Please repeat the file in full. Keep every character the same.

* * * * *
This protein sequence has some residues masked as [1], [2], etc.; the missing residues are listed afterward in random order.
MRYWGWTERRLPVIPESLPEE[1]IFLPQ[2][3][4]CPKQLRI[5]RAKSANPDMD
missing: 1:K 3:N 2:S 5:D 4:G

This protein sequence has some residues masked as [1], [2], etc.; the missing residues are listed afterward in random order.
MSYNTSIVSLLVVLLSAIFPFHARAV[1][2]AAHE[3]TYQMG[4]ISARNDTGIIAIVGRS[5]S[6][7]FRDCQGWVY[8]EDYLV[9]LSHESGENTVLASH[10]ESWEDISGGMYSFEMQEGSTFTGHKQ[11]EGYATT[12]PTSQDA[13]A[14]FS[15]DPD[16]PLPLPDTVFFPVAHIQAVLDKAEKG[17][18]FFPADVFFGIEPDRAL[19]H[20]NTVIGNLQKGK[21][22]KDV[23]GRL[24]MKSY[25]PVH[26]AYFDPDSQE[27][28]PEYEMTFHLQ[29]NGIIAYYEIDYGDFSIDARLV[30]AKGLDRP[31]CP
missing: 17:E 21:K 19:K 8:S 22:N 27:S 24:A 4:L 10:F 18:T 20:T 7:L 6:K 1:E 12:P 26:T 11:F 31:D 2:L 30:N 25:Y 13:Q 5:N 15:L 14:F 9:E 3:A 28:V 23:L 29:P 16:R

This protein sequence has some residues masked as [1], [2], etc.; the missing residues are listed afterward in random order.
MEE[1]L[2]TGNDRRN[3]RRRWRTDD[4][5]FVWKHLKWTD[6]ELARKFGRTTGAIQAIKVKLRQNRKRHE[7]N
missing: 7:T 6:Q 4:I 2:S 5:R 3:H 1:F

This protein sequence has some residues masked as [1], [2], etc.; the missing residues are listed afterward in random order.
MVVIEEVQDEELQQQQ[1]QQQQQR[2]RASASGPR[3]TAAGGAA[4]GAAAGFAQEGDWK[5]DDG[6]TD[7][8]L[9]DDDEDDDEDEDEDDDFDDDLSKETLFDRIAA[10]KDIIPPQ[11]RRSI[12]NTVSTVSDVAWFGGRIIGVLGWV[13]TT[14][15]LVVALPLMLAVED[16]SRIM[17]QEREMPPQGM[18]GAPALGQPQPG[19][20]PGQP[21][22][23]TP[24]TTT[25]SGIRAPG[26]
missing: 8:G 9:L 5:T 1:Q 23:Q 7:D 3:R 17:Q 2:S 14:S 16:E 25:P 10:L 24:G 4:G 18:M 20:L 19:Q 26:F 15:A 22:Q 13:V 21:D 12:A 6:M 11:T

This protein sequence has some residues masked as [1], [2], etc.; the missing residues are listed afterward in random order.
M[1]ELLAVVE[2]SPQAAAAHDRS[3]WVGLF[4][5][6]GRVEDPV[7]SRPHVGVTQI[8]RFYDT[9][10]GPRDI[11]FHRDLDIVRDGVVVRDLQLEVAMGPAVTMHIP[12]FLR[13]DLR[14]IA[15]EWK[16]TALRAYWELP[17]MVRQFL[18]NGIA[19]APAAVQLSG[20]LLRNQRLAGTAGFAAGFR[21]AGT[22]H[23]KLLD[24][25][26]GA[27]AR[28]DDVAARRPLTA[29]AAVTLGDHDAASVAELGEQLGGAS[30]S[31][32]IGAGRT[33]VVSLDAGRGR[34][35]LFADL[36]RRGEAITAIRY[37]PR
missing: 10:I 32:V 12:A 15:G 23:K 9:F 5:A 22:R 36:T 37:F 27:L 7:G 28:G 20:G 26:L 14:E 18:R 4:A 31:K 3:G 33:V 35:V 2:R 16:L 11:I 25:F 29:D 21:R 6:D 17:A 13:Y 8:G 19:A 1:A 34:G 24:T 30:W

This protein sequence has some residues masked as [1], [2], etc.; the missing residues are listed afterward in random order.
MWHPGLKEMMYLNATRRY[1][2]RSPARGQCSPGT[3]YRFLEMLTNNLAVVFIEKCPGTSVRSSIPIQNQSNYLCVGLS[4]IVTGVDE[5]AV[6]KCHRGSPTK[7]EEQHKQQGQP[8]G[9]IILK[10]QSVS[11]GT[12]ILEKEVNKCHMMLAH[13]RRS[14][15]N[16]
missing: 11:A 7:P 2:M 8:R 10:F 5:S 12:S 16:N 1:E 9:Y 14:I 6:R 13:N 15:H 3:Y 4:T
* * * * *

This protein sequence has some residues masked as [1], [2], etc.; the missing residues are listed afterward in random order.
MRYWGWTERRLPVIPESLPEE[1]IFLPQ[2][3][4]CPKQLRI[5]RAKSANPDMD
missing: 1:K 3:N 2:S 5:D 4:G

This protein sequence has some residues masked as [1], [2], etc.; the missing residues are listed afterward in random order.
MSYNTSIVSLLVVLLSAIFPFHARAV[1][2]AAHE[3]TYQMG[4]ISARNDTGIIAIVGRS[5]S[6][7]FRDCQGWVY[8]EDYLV[9]LSHESGENTVLASH[10]ESWEDISGGMYSFEMQEGSTFTGHKQ[11]EGYATT[12]PTSQDA[13]A[14]FS[15]DPD[16]PLPLPDTVFFPVAHIQAVLDKAEKG[17][18]FFPADVFFGIEPDRAL[19]H[20]NTVIGNLQKGK[21][22]KDV[23]GRL[24]MKSY[25]PVH[26]AYFDPDSQE[27][28]PEYEMTFHLQ[29]NGIIAYYEIDYGDFSIDARLV[30]AKGLDRP[31]CP
missing: 17:E 21:K 19:K 8:S 22:N 27:S 24:A 4:L 10:F 18:T 20:T 7:L 6:K 1:E 12:P 26:T 11:F 31:D 2:L 30:N 25:Y 13:Q 5:N 15:L 14:F 9:E 3:A 28:V 23:L 29:P 16:R

This protein sequence has some residues masked as [1], [2], etc.; the missing residues are listed afterward in random order.
MEE[1]L[2]TGNDRRN[3]RRRWRTDD[4][5]FVWKHLKWTD[6]ELARKFGRTTGAIQAIKVKLRQNRKRHE[7]N
missing: 7:T 6:Q 4:I 2:S 5:R 3:H 1:F

This protein sequence has some residues masked as [1], [2], etc.; the missing residues are listed afterward in random order.
MVVIEEVQDEELQQQQ[1]QQQQQR[2]RASASGPR[3]TAAGGAA[4]GAAAGFAQEGDWK[5]DDG[6]TD[7][8]L[9]DDDEDDDEDEDEDDDFDDDLSKETLFDRIAA[10]KDIIPPQ[11]RRSI[12]NTVSTVSDVAWFGGRIIGVLGWV[13]TT[14][15]LVVALPLMLAVED[16]SRIM[17]QEREMPPQGM[18]GAPALGQPQPG[19][20]PGQP[21][22][23]TP[24]TTT[25]SGIRAPG[26]
missing: 8:G 9:L 5:T 1:Q 23:Q 7:D 3:R 17:Q 2:S 14:S 16:E 25:P 10:L 24:G 4:G 18:M 20:L 19:Q 26:F 15:A 22:Q 13:V 21:D 12:A 6:M 11:T

This protein sequence has some residues masked as [1], [2], etc.; the missing residues are listed afterward in random order.
M[1]ELLAVVE[2]SPQAAAAHDRS[3]WVGLF[4][5][6]GRVEDPV[7]SRPHVGVTQI[8]RFYDT[9][10]GPRDI[11]FHRDLDIVRDGVVVRDLQLEVAMGPAVTMHIP[12]FLR[13]DLR[14]IA[15]EWK[16]TALRAYWELP[17]MVRQFL[18]NGIA[19]APAAVQLSG[20]LLRNQRLAGTAGFAAGFR[21]AGT[22]H[23]KLLD[24][25][26]GA[27]AR[28]DDVAARRPLTA[29]AAVTLGDHDAASVAELGEQLGGAS[30]S[31][32]IGAGRT[33]VVSLDAGRGR[34][35]LFADL[36]RRGEAITAIRY[37]PR
missing: 10:I 32:V 12:A 15:G 23:K 9:F 5:A 22:R 36:T 37:F 27:L 7:G 28:G 20:G 26:L 14:E 18:R 4:A 31:K 3:G 33:V 35:V 2:R 16:L 11:I 25:F 29:D 21:R 6:D 17:A 13:Y 8:G 19:A 1:A 34:G 24:T 30:W

This protein sequence has some residues masked as [1], [2], etc.; the missing residues are listed afterward in random order.
MWHPGLKEMMYLNATRRY[1][2]RSPARGQCSPGT[3]YRFLEMLTNNLAVVFIEKCPGTSVRSSIPIQNQSNYLCVGLS[4]IVTGVDE[5]AV[6]KCHRGSPTK[7]EEQHKQQGQP[8]G[9]IILK[10]QSVS[11]GT[12]ILEKEVNKCHMMLAH[13]RRS[14][15]N[16]
missing: 11:A 7:P 2:M 8:R 10:F 5:S 12:S 16:N 1:E 9:Y 14:I 6:R 13:N 15:H 3:Y 4:T